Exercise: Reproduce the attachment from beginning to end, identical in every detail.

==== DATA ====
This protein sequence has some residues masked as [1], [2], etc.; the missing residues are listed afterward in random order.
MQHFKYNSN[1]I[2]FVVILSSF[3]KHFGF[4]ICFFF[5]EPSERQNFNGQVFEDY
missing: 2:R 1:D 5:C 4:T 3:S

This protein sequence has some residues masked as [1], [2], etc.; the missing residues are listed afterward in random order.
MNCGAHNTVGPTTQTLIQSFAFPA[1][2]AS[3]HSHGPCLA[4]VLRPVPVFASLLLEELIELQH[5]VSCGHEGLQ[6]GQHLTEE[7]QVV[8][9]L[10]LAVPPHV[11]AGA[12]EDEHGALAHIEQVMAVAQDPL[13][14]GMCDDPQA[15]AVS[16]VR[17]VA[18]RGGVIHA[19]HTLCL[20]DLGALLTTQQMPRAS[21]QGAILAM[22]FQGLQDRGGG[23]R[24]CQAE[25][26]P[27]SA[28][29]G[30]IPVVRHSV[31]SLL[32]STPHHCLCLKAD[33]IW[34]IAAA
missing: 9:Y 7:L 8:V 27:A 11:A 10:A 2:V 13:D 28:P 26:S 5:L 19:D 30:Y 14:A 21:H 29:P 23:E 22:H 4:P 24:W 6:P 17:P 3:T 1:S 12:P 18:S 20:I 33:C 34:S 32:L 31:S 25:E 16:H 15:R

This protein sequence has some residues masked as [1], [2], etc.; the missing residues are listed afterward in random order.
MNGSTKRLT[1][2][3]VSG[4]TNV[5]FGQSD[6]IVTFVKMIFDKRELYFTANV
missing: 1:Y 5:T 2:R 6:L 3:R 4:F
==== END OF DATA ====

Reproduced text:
This protein sequence has some residues masked as [1], [2], etc.; the missing residues are listed afterward in random order.
MQHFKYNSN[1]I[2]FVVILSSF[3]KHFGF[4]ICFFF[5]EPSERQNFNGQVFEDY
missing: 2:R 1:D 5:C 4:T 3:S

This protein sequence has some residues masked as [1], [2], etc.; the missing residues are listed afterward in random order.
MNCGAHNTVGPTTQTLIQSFAFPA[1][2]AS[3]HSHGPCLA[4]VLRPVPVFASLLLEELIELQH[5]VSCGHEGLQ[6]GQHLTEE[7]QVV[8][9]L[10]LAVPPHV[11]AGA[12]EDEHGALAHIEQVMAVAQDPL[13][14]GMCDDPQA[15]AVS[16]VR[17]VA[18]RGGVIHA[19]HTLCL[20]DLGALLTTQQMPRAS[21]QGAILAM[22]FQGLQDRGGG[23]R[24]CQAE[25][26]P[27]SA[28][29]G[30]IPVVRHSV[31]SLL[32]STPHHCLCLKAD[33]IW[34]IAAA
missing: 9:Y 7:L 8:V 27:A 11:A 10:A 2:V 13:D 28:P 26:S 5:L 19:D 30:Y 14:A 21:H 29:P 23:E 22:H 4:P 24:W 6:P 17:P 3:T 1:S 12:P 18:S 20:I 33:C 34:S 32:L 31:S 25:E 16:H 15:R

This protein sequence has some residues masked as [1], [2], etc.; the missing residues are listed afterward in random order.
MNGSTKRLT[1][2][3]VSG[4]TNV[5]FGQSD[6]IVTFVKMIFDKRELYFTANV
missing: 1:Y 5:T 2:R 6:L 3:R 4:F